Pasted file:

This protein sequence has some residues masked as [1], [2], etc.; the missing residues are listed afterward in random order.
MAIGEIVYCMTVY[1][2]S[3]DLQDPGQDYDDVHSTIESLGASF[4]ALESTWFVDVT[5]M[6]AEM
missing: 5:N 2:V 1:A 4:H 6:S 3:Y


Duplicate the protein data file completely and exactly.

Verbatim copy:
This protein sequence has some residues masked as [1], [2], etc.; the missing residues are listed afterward in random order.
MAIGEIVYCMTVY[1][2]S[3]DLQDPGQDYDDVHSTIESLGASF[4]ALESTWFVDVT[5]M[6]AEM
missing: 5:N 2:V 1:A 4:H 6:S 3:Y